Clown Gobies Dear WW Media, <Hi Laurie, MacL here with you tonight> Recently I purchased a green clown goby and a yellow goby for my 150 gallon tank and have had both fish in quarantine for the last 2 weeks.  The yellow is eating well and will accept baby live brine (enriched with Selcon), Cyclop-eeze, Sweetwater zooplankton, and tiny pieces of frozen formula one. It is hard to tell, but I think the green goby is only eating the baby brine. <Not good unless the baby brine has been supplemented with Zo?or Selcon or something similar. Brine shrimp alone doesn't have much nutrition.> Its abdomen is sunken (it arrived that way) and I am concerned that it might not be getting enough to eat. <It might also possibly have some type of intestinal worm or even possibly cyanide. I hope not but its always important to pick a fish that is healthy looking at the store. Sorry didn't mean to sound like I was preaching.>  Theoretically, will the baby brine be enough to help it gain back some weight?...Or, is there another food you would suggest trying? <I'd try to get some pods or at least soak the baby brine with some Zo?or Selcon or some other type of vitamin supplement.>  I have read that copepods are a big part of this fish's natural diet---aside from spending a large fortune to ship in some ocean plankton is there any other good copepod substitutes? <You can get copepods in various places. Many stores online sell them and you can find Mysis most places. Your local pet store might be cultivating them. I know people who put pieces of PVC in their tank for the pods to breed. Then they close off both side pull it out of the tank and use it to seed other peoples tanks.> Originally when I set up my Q-tank I added a small live rock from the main tank to help establish the bacterial bed. Along with the rock came a few Mysis(?) shrimp that resided in the main tank. <Great copepods!>  These seem to be the perfect size (2xs the size of new hatched brine) for the goby's little mouth but I haven't notice it eat any. I did try live brine adults but these were too big--- neither goby attempted to eat them. The last few days I have tried adding the baby brine three times a day (without fouling the Q-tank) to give the goby a longer foraging time since after a few hours the numbers of brine floating about decreases. To complicate matters I have noticed a few patches of its skin that seem bleached/discolored and possibly a white spot or two today.  It still is eating though. <This doesn't sound good. It might be ich, the vitamins should help this as well.> Unfortunately, I moved the yellow goby to the main tank a day ago in hopes to reduce competition for food. The yellow goby has no spots, looks very healthy, and it is eating ok in its new environment. Assuming that these fish are pretty resistant to ich could I possibly have infected my main tank? <Possibly but you might not have as well if its showing no signs of infection. Its always best to do a full quarantine but I do understand your thinking on this.> After watching the behaviors of both fish I would recommend to anyone interested in clown gobies to pick the yellow species over the green since they seem hardier, more outgoing, and are more likely to move about in the open. I have a 2 year old mandarin in the main tank which eats baby brine etc. and despite what the books say it seems much hardier than clown gobies. <I'm betting your mandarin is also eating Mysis and other pods in your rocks. Good luck, MacL> Thank you, Laurie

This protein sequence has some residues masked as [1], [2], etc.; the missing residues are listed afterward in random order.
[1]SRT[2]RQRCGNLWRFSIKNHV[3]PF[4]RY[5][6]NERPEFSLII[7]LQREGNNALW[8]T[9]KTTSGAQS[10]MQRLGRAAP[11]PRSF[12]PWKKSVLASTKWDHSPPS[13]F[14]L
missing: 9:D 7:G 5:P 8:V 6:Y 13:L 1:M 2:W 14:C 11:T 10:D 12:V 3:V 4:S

Clown goby question Hi!<Hi! MikeD here>  I'm inquiring about possibly getting a clown goby for my tank.  I have a 55 gallon tank that is recently set up (we've had it for about 8 weeks or so).  It has 4-5 inch deep live sand bed.  approximately 30 pounds of live rock.  We have a refugium w/ith some live sand, live rock, and macroalgae and tons of "bugs" crawling around in there.  So far we have added 1 sand sifting star, 2 Nassarius snails, 1 royal Gramma, 3 blue/green Chromis and 1 cleaner shrimp.  All seem to be going very very well.  We haven't had any losses -- we added this live stock slowly after the tank cycled with the LR/LS.    We were thinking of adding one more fish to complete the tank.  We like the clown goby<Nice little fish, and very under-rated for quiet tanks> --  either citrinus or atrangulatus.  We do not have coral, but plenty of little hidey holes in the live rock -- do you think that would be ok for a clown goby, or do they really need coral to hide in?<In my estimation, they should do just fine as it sounds like a perfect set up for them>  Also, I'm kind of confused, we were going to order them online because we can't find them in our local LFS and really aren't happy with their fish quality anyway, but the site says that they will fight with their own species and recommends one per tank; however, your website's article on clown gobies indicates that they will pair off and getting them in pairs can be a good thing.<The trouble can be in getting a true pair, that is, one male and one female, as they appear the same>  I really really want to do what is best for the fish, so I'm writing to get your opinion on this before we actually make any purchase.  In your experience, would a clown goby work with the other fish I have, and would it be best to get 1or 2?<One would definitely work very well, while with two there's always the chance of conflict, in this case literally 50/50. I would think there's enough room for one to get away from the other in a 55 gal. tank, while this probably would be less true in a smaller tank. With clowns, you have the added advantage of their not being an overly active fish, increasing the odds of success. There are no absolute guarantees, but I suspect you'd be just fine.> Thanks so much for any advice!!!<Hope this helps> Amy